The present invention is described herein and includes various exemplary embodiments in sufficient detail to enable those skilled in the art to practice the invention, and it should be understood that other embodiments may be realized without departing from the spirit and scope of the invention. Thus, the following detailed description is presented for purposes of illustration only, and not of limitation, and the scope of the invention is defined solely by the appended claims. The particular implementations shown and described herein are illustrative of the invention and its best mode and are not intended to otherwise limit the scope of the present invention in any way.
In general, the present invention facilitates the change in distance between objects, object portions, or surfaces, compresses objects or object portions together, and/or provides a configurable or random amount of pressure between surfaces. The system may facilitate changing, maintaining, reducing and/or expanding the distance between objects or object portions. The applied pressure may be suitably configured to be constant, increasing, decreasing, variable, random, and/or the like. In an exemplary embodiment, the invention includes a device which may be fixedly or removably attached to pathology, such as to a certain portion of a bone. In a particular embodiment, the device is fixedly or removably attached to the far cortex of the bone. In another embodiment, the invention includes a device or method for retracting the attached device to reduce the distance between the surfaces of the pathology. In a further embodiment, the invention includes a device and/or method for maintaining the pressure between the surfaces of pathology.
In various embodiments, the device may be used in conjunction with systems or components of various other orthopedic devices such as those described in U.S. patent application Ser. No. 12/491,132 ('132), which is incorporated herein by reference in its entirety. In another example, the device may be used in conjunction with support systems such as bone plates.
For example, in an embodiment, a bone plate system may comprise a frame, a track, an insertion niche, one or more fastening plates, and one or more tension members. The frame may be any structure which provides support for the components of a bone plate system. In one embodiment, the center portion of the frame may be configured with a track. The track may be any structure configured to permit fastening plates and tension members to traverse along the length of the bone plate to a desired position.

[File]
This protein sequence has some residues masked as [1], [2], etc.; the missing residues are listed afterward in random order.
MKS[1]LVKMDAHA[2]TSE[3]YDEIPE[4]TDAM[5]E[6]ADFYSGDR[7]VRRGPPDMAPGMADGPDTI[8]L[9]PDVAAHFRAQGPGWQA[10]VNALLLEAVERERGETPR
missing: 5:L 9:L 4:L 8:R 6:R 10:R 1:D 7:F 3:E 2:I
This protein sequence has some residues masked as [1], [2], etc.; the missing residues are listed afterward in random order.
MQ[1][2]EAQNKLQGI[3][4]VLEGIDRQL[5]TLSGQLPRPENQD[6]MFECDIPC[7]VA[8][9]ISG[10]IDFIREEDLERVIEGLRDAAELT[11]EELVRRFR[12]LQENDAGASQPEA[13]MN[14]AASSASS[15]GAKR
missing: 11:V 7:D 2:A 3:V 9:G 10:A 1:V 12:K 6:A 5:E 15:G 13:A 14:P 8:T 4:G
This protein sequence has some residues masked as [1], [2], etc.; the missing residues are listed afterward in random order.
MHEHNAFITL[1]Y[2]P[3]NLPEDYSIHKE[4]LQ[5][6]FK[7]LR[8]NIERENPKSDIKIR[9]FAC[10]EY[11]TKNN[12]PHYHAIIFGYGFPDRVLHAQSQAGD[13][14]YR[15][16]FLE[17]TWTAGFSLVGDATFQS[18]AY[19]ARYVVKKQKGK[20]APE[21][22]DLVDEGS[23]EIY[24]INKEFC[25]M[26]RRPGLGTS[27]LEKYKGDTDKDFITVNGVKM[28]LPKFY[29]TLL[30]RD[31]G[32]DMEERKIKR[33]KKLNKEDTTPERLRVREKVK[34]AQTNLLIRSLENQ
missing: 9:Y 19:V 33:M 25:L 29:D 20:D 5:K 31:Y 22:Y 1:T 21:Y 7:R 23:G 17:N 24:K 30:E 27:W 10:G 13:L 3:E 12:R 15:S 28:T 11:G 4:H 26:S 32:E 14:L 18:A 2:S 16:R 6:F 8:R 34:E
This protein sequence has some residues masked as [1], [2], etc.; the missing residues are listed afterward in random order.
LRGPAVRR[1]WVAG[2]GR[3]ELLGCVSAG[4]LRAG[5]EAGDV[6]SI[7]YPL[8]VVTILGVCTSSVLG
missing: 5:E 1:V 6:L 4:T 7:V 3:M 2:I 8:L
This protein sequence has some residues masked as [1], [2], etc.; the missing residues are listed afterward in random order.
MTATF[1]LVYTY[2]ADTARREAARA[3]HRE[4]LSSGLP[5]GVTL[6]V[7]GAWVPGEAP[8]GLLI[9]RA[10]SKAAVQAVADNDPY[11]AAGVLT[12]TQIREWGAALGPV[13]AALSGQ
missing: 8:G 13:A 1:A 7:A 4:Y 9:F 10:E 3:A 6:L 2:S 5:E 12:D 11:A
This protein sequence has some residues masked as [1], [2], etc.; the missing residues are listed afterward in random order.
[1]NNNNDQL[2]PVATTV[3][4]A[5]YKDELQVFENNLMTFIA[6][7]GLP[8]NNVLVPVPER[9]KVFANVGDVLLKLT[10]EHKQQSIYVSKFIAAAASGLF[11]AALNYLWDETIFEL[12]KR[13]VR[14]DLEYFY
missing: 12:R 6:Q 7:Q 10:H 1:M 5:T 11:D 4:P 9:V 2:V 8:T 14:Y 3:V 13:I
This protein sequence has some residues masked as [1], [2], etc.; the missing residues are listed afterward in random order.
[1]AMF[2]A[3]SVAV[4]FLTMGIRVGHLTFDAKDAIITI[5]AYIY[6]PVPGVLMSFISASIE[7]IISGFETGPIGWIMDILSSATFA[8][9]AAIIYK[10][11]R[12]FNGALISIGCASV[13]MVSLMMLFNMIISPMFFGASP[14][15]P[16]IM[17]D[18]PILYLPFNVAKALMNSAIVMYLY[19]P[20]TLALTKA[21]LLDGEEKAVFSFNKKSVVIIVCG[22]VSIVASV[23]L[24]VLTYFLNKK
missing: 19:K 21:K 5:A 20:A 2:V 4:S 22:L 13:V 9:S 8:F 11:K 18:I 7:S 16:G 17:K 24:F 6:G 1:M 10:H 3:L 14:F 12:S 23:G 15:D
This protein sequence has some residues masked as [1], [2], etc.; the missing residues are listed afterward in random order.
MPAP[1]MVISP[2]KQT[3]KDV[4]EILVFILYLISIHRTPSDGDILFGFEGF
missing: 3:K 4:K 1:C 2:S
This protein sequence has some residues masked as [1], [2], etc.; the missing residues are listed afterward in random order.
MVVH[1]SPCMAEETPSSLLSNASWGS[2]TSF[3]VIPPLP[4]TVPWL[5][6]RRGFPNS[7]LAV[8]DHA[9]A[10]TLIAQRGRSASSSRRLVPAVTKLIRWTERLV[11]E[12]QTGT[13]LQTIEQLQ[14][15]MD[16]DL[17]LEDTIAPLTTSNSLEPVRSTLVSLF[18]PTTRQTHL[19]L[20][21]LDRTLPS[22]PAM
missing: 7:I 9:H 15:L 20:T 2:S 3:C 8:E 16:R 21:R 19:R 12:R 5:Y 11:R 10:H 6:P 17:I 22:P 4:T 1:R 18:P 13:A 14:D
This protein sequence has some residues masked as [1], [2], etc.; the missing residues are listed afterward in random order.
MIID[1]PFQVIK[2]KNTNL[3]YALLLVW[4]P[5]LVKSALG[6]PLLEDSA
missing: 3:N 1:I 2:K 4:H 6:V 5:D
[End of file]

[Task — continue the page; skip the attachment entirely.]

Fastening plates may be any structure configured to traverse along the length of the track to a desired position and provide support for a fastener, which connects the plate to a bone. Fastening plates may be any suitable size, shape, composition or structure. In one exemplary embodiment, a fastening plate comprises one or more openings adapted to receive a fastener for securing the bone plate to a bone. The openings may be threaded or non-threaded, and may have any suitable size and/or shape, such as circular, square, elliptical, and the like. Moreover, the openings may comprise a counter-bore configured to receive the head of a fastener. In one embodiment, the fastening plate may be configured to rotate (for example, 90 degrees) so as to lock into a desired position along the length of the track.
A fastener may generally comprise any mechanism for securing a bone plate to a bone, including for example a cap, bone screw, lagscrew, lagwire, pin, wire and/or the like. The size of the fastener may be selected based upon the size and shape of the opening of the fastening plate, or vice versa.
A tensioning member may be any structure suitable for providing tension. In one embodiment, tensioning member traverses along the length of the track and compresses axially upon the application of stress. A tensioning member may be, for example, a bias member or spring, such as a coil-spring. In one embodiment, the tensioning member is configured to mate with a fastening plate and provide positional tension. It will be appreciated that any desired number and/or combination of fastening plates and tensioning members may be inserted onto the track of a bone plate system.
An insertion niche may be any structure which permits insertion of one or more fastening plates and/or tension members onto a track of a bone plate. In one embodiment, the insertion niche is located substantially in the center of the bone plate. However, it will be appreciated that the insertion niche may be located at any location on, within or around the bone plate that suitably permits insertion of a fastening plate and/or tension member onto a track.
With reference to
In accordance with an exemplary method of the present invention, a user may: select a suitable bone plate comprising a track; insert at least one fastening plate and at least one tension member onto the track; slide the fastening plate and the tension member along the track to a desired location; rotate the fastening plate 90 degrees relative to the track to lock the fastening plate into a desired position; and fasten the bone plate to a desired portion using a fastener. It will be understood that various steps provided above may be omitted or performed in any desired order in accordance with the present invention.
It will be understood that bone plates disclosed herein may be any suitable size and shape. For example, a bone plate may be substantially concave, convex, “S”-shaped, “I”-shaped, or “L”-shaped. In an exemplary embodiment, the bone plate is substantially elongate such that the length is greater than the width. Moreover, the size and/or shape of the bone plate may be configured to substantially correspond to the size and shape of the bone and/or conform to the bone being aligned.